Emergent macroscopic bistability induced by a single superconducting qubit
The photon blockade breakdown in a continuously driven cavity QED system has been proposed as a prime example for a first-order driven-dissipative quantum phase transition. However, the predicted scaling from a microscopic behavior—dominated by quantum fluctuations—to a macroscopic one—characterized by stable phases—and the associated exponents and phase diagram have not been observed so far. In this work we couple a single transmon qubit with a fixed coupling strength 𝑔 to a superconducting cavity that is in situ bandwidth 𝜅 tunable to controllably approach this thermodynamic limit. Even though the system remains microscopic, we observe its behavior becoming increasingly macroscopic as a function of 𝑔/𝜅. For the highest realized 𝑔/𝜅 of approximately 287, the system switches with a characteristic timescale as long as 6 s between a bright coherent state with approximately 8×103 intracavity photons and the vacuum state. This exceeds the microscopic timescales by 6 orders of magnitude and approaches the perfect hysteresis expected between two macroscopic attractors in the thermodynamic limit. These findings and interpretation are qualitatively supported by neoclassical theory and large-scale quantum-jump Monte Carlo simulations. Besides shedding more light on driven-dissipative physics in the limit of strong light-matter coupling, this system might also find applications in quantum sensing and metrology.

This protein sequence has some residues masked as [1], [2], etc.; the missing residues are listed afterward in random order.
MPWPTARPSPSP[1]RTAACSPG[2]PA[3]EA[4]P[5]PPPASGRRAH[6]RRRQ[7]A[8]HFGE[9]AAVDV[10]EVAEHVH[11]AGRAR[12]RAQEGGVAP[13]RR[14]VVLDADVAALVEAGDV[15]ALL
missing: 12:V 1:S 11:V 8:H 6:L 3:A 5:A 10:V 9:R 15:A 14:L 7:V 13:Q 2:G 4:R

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American Physical Society
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